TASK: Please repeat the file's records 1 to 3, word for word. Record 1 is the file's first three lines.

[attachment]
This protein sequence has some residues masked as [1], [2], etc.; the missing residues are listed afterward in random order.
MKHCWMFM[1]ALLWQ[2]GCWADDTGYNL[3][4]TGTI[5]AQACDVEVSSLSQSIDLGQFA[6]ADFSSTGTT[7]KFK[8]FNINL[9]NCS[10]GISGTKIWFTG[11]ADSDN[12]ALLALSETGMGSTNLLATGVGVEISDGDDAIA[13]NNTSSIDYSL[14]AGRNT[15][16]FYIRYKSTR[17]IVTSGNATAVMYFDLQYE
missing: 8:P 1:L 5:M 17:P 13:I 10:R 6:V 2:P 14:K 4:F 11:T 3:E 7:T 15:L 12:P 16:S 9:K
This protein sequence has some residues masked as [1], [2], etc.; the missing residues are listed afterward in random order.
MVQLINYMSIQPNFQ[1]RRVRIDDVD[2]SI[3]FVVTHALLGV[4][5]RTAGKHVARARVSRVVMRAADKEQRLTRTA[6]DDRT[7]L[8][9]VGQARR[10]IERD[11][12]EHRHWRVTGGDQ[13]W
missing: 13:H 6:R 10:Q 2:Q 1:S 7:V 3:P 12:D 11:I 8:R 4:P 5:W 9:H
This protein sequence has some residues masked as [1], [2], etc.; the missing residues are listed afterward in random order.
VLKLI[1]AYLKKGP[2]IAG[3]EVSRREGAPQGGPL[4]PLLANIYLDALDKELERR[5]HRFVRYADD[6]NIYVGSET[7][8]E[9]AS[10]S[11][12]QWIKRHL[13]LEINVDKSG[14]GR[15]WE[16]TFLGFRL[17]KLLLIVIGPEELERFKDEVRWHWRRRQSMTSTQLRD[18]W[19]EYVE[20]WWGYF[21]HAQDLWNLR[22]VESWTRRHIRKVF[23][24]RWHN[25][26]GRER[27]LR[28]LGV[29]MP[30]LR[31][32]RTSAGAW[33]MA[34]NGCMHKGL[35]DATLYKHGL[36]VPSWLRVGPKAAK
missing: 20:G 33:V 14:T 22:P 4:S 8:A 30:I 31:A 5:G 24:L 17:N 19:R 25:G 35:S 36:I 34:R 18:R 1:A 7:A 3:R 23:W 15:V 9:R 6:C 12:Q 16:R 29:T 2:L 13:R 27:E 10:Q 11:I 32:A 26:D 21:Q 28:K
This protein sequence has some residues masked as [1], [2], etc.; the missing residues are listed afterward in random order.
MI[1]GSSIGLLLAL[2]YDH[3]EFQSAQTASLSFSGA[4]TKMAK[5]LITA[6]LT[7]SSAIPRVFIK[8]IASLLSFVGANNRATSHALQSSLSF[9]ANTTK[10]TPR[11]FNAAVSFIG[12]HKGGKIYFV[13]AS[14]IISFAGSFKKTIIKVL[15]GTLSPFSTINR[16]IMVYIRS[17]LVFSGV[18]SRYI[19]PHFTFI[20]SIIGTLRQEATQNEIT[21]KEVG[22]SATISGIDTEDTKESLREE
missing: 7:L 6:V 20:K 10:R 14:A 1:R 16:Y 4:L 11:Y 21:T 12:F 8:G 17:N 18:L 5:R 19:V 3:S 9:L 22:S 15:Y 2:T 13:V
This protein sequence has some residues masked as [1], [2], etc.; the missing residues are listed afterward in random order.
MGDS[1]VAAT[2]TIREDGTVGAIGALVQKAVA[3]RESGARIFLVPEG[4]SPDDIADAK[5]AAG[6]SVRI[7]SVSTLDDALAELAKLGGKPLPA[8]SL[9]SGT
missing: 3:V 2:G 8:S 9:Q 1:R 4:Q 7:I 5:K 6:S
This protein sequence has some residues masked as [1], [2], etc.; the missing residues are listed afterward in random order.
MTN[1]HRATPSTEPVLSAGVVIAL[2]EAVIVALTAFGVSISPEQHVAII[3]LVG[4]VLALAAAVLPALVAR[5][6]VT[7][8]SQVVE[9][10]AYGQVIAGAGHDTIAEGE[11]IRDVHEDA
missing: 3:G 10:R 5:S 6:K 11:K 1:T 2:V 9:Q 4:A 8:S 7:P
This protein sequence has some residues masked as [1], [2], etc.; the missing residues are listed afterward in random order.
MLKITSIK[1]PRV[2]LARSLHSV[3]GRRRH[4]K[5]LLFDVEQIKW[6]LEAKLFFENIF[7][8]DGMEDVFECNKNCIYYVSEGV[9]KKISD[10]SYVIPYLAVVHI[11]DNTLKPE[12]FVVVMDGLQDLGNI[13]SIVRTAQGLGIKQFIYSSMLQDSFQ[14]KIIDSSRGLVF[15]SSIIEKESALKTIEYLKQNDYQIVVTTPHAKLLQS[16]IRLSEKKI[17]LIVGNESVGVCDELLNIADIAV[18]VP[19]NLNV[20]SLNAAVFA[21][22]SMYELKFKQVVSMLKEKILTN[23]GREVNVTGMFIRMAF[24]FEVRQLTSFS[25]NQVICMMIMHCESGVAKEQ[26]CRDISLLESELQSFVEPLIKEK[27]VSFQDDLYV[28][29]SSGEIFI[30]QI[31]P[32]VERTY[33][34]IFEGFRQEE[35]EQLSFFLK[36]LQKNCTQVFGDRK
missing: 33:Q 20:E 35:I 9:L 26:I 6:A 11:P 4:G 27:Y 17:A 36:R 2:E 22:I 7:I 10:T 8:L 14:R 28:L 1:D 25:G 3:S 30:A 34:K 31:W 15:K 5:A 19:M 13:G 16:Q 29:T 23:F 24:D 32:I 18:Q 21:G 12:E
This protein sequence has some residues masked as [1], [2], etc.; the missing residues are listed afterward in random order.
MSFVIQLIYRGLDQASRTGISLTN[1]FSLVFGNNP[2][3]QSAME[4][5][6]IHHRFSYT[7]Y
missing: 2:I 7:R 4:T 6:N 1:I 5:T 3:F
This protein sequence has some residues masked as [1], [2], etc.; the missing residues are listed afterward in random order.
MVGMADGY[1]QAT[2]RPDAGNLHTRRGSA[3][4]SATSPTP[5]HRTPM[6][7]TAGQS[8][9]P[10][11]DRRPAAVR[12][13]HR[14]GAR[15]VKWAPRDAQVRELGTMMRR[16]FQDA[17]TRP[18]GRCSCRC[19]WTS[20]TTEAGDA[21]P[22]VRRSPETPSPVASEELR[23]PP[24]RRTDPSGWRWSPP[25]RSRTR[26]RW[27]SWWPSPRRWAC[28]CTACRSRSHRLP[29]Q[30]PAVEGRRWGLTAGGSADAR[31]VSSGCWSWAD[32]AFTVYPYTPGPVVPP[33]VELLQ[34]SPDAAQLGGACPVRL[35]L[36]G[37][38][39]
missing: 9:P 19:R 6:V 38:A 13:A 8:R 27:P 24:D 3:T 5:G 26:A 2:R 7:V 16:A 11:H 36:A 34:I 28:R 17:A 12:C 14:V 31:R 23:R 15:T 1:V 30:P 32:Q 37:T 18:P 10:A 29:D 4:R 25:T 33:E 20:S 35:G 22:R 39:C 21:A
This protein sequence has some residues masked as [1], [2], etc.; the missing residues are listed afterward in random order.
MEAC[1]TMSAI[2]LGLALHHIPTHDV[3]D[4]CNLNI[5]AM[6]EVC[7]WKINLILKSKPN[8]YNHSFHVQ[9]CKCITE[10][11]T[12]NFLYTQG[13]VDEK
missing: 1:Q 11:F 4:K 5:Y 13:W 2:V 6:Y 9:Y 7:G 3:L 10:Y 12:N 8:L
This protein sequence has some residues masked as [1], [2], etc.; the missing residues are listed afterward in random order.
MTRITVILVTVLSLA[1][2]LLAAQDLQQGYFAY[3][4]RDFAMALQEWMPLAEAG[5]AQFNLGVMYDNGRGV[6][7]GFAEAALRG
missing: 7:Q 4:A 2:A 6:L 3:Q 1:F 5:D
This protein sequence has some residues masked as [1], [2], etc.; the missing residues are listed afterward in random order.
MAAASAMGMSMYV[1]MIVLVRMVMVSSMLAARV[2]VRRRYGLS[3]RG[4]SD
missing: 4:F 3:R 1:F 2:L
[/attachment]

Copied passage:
This protein sequence has some residues masked as [1], [2], etc.; the missing residues are listed afterward in random order.
MKHCWMFM[1]ALLWQ[2]GCWADDTGYNL[3][4]TGTI[5]AQACDVEVSSLSQSIDLGQFA[6]ADFSSTGTT[7]KFK[8]FNINL[9]NCS[10]GISGTKIWFTG[11]ADSDN[12]ALLALSETGMGSTNLLATGVGVEISDGDDAIA[13]NNTSSIDYSL[14]AGRNT[15][16]FYIRYKSTR[17]IVTSGNATAVMYFDLQYE
missing: 8:P 1:L 5:M 17:P 13:I 10:R 6:V 2:P 14:K 4:F 11:T 3:E 7:T 15:L 12:P 16:S 9:K
This protein sequence has some residues masked as [1], [2], etc.; the missing residues are listed afterward in random order.
MVQLINYMSIQPNFQ[1]RRVRIDDVD[2]SI[3]FVVTHALLGV[4][5]RTAGKHVARARVSRVVMRAADKEQRLTRTA[6]DDRT[7]L[8][9]VGQARR[10]IERD[11][12]EHRHWRVTGGDQ[13]W
missing: 13:H 6:R 10:Q 2:Q 1:S 7:V 3:P 12:D 11:I 8:R 4:P 5:W 9:H
This protein sequence has some residues masked as [1], [2], etc.; the missing residues are listed afterward in random order.
VLKLI[1]AYLKKGP[2]IAG[3]EVSRREGAPQGGPL[4]PLLANIYLDALDKELERR[5]HRFVRYADD[6]NIYVGSET[7][8]E[9]AS[10]S[11][12]QWIKRHL[13]LEINVDKSG[14]GR[15]WE[16]TFLGFRL[17]KLLLIVIGPEELERFKDEVRWHWRRRQSMTSTQLRD[18]W[19]EYVE[20]WWGYF[21]HAQDLWNLR[22]VESWTRRHIRKVF[23][24]RWHN[25][26]GRER[27]LR[28]LGV[29]MP[30]LR[31][32]RTSAGAW[33]MA[34]NGCMHKGL[35]DATLYKHGL[36]VPSWLRVGPKAAK
missing: 20:G 33:V 14:T 22:P 4:S 8:A 30:I 31:A 5:G 24:L 17:N 19:R 25:G 35:S 36:I 34:R 18:R 1:A 7:A 3:R 23:W 15:V 9:R 6:C 12:Q 16:R 29:T 2:L 13:R 27:E 10:Q 11:I 32:A 26:D 21:Q 28:K